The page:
On Being Christian in an Atheist Environment

April 26, 2012
By Olivine BRONZE, Sonoma, California
Olivine BRONZE, Sonoma, California
4 articles 0 photos 0 comments

Favorite Quote:
I'm learning to fly but I ain't got wings,
Coming down is the hardest thing

I am a Christian. To clarify, this means that I believe in God. It does not mean that I hate gay people or that I picket the funerals of American servicemen. I have no intent of forcibly converting anyone who isn’t a Christian. I don’t burn books, and I certainly don’t condemn science as blasphemous. Yet these stereotypes (and others) continue to plague the majority of Christians, based on the actions of a few. (Thank you, Westboro Baptist Church).

I’ve also been informed by my peers that they don’t believe in God because all Christians are close-minded hypocrites. Okay. But how can one attack Christians or their faith based merely on stereotypes without become a hypocrite? People justify their attacks on Christians by claiming (often falsely) that Christians also attack other people, but how exactly does that make attacking Christians acceptable?

I don’t denounce others for their religious beliefs, or lack thereof, but sadly, I regularly find that I am not granted the same courtesy. Oftentimes, some (but not all) non-spiritual people will consider Christians naive, remarking that we should wake up from our fairy-tale existence and accept the godless existence that they personally prefer. They throw scientific fact at us as if proving us wrong will grant them incredible satisfaction.

Recently, at a social event, I saw one student ask another if she was religious. Her immediate response was no, but she amended that with “well, kinda. I’m supposed to be, but I’m really not.”

This particular student was going through an important religious ceremony in which she was accepting responsibility for her faith the very next day.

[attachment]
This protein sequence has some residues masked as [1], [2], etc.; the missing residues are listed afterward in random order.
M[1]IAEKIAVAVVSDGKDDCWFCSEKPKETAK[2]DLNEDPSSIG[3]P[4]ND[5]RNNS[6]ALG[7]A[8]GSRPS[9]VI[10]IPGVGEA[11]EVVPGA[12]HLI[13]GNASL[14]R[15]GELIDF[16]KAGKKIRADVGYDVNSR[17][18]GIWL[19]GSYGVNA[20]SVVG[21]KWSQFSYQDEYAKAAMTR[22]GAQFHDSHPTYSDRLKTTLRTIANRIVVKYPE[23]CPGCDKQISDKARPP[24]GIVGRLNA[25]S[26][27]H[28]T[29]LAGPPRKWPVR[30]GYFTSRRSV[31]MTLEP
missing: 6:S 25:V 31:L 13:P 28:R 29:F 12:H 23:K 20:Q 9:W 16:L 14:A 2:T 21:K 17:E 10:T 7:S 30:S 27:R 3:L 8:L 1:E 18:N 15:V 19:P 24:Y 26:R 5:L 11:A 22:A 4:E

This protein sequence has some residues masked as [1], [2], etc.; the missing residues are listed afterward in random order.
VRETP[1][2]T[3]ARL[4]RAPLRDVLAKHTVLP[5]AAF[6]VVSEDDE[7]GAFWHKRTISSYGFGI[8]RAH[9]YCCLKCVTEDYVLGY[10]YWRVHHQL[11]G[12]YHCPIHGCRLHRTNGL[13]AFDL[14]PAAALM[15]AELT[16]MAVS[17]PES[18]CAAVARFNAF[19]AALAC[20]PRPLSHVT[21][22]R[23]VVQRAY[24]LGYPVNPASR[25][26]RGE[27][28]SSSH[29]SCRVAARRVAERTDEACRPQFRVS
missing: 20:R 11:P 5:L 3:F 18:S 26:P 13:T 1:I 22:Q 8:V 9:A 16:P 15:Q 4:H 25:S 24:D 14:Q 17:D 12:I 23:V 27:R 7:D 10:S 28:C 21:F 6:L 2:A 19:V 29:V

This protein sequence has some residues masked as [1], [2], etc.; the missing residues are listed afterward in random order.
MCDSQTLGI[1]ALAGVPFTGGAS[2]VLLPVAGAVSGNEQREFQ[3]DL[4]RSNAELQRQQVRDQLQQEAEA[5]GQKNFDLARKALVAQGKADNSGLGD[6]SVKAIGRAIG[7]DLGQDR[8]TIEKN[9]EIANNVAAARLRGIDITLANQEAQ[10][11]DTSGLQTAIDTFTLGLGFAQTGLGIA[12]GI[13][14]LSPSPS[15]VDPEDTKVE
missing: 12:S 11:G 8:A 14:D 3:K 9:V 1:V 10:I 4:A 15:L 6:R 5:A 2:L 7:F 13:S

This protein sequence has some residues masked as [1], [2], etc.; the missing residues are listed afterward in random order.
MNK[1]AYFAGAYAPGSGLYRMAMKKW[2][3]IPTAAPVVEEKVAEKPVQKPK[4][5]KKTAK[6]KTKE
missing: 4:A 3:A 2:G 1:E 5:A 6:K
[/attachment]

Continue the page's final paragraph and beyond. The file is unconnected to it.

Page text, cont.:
Incidences like this are depressingly common. Time and time again, Christian youth suppress or hide their faith from others, mumbling that our parents make us attend church or that we’re “sort of in a youth group, I guess.”

Why does such a double standard exist? Atheism is accepted as the most popular belief in this youth culture without question, but those of us who do believe often hesitate to confess this for fear of being branded by these inaccurate, derogatory stereotypes. We see the uncomfortable tensions appear as people begin to censor themselves in our company.

I begrudgingly admit that some of the negative stereotypes have roots in reality. Unfortunately, there are Christians who adopt a “holier-than-thou” attitude or protest LGBT rights. To be honest, television shows like “Good Christian B*tches,” and its flagrant Christian stereotypes aren’t helping our cause. Neither are the political pundits who claim that their religion is reason enough for election.

But no belief system or group of people is without flawed individuals, and the flaws should not define everyone else with similar beliefs. This doesn’t just apply to Christianity - I wholeheartedly believe, based on personal experiences, that there are atheists, agnostics, Muslims, Buddhists, and people of various other religions who are completely fine with Christians. After all, does religion define anyone 100%? We should certainly hope not.

The author's comments:
Inspired by exasperation over Christian stereotypes, as well as the trendiness of atheism.

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